Slowed by injury in the playoffs for a second consecutive year, it's become harder and harder to ignore the murmurs that Wade simply isn't among the league's elite anymore.
Another one: Andrew Goudelock has scored 20+ as many times this postseason as Dwyane Wade. Once.
— Tom Haberstroh (@tomhaberstroh) May 29, 2013
In the interim, Miami may be able to overcome the less-than-his-usual-standard string of performances by Wade, considering that LeBron James is playing at the peak of his prime and the Heat themselves often look like they have more weapons than they know what to do with.
But doomsday will be knocking on South Florida's door soon enough, when the summer of 2014 finally arrives and, presumably, each member of Miami's Big Three will exercise their player options to become a free agent.
Doomsday is the operative word here because, while all NBA-related matters will take a backseat to where LeBron will go, it will be just as much of a pressing issue for the Heat to decide at what price they are willing to let Wade stay.
For two years now, everyone from the organization's brain-trust to its fans have come to Wade's defense, arguing that his declining play has been a byproduct of bad luck and good intention. Injuries have hampered his production, while his willingness to take a backseat to LeBron James was done for the greater good of the team.
And such is the narrative you'd expect to hear when the element of team morale is at stake during as sensitive a point in the NBA season as the playoffs.
But when it's time for the Heat to start talking with their pocketbooks, how will it feel to know that Wade's representatives will demand top dollar for these exact reasons?
In normal fiscal circumstances this wouldn't be so much of a big deal. Billionaire team owner Micky Arison has always been generous in that end, having acknowledged his investment with the Heat is more of a passion project than a financial one.
Or, at least according to CNBC's Darren Rovell, that's the rationale that he offered after it was learned that he actually lost more money in last year's championship season than he made.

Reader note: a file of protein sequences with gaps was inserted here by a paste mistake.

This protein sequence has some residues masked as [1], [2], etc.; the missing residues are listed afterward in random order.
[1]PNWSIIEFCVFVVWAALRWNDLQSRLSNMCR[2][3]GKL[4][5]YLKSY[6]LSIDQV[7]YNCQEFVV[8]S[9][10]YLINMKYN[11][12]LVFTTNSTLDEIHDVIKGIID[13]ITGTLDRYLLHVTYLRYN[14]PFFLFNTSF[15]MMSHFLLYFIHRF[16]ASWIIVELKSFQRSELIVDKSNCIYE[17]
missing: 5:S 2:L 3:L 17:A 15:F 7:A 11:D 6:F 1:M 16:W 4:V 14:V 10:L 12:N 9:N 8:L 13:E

Yet, even in his exceeding generosity, the NBA took it upon itself during last year's collective bargaining agreement to even out the playing field on the free-agency end between big- and small-market organizations, instituting a steep tax (known as the repeater tax), that will ultimately enforce financial prudence.
In other words, signing Wade to another maximum contract, even after he turns 32 next year, would be the economic equivalent of first-degree murder to a salary cap.
Another thing to keep in mind is that while the Heat's ability to win championships, both this season and next, will impact LeBron's decision-making, so, too, will their ability to win in the future.
From this regard, he might have more elite help around him if he returned to Cleveland, partnering with the youthful core of Kyrie Irving, Tristan Thompson, Dion Waiters and whoever they bring in with the first pick in the upcoming NBA draft, than any package the Heat have to offer if it centered around an aging and overpriced Wade.
Now, considering all that Wade has done for the organization—from leading it to its first championship to recruiting James and Chris Bosh to Miami—I can appreciate the blasphemous undertones of even entertaining a future without No. 3, much less building a body of evidence on why that scenario might not be such a bad thing.
But just keep in mind that the day may soon come when Heat fans wonder if coming to Wade's defense during these year-by-year playoff struggles will come back to haunt them in free agency.
Instead, maybe the truth about where Wade is at this point in his career should just be allowed to have its day.
And the truth is that he is no longer a superstar.
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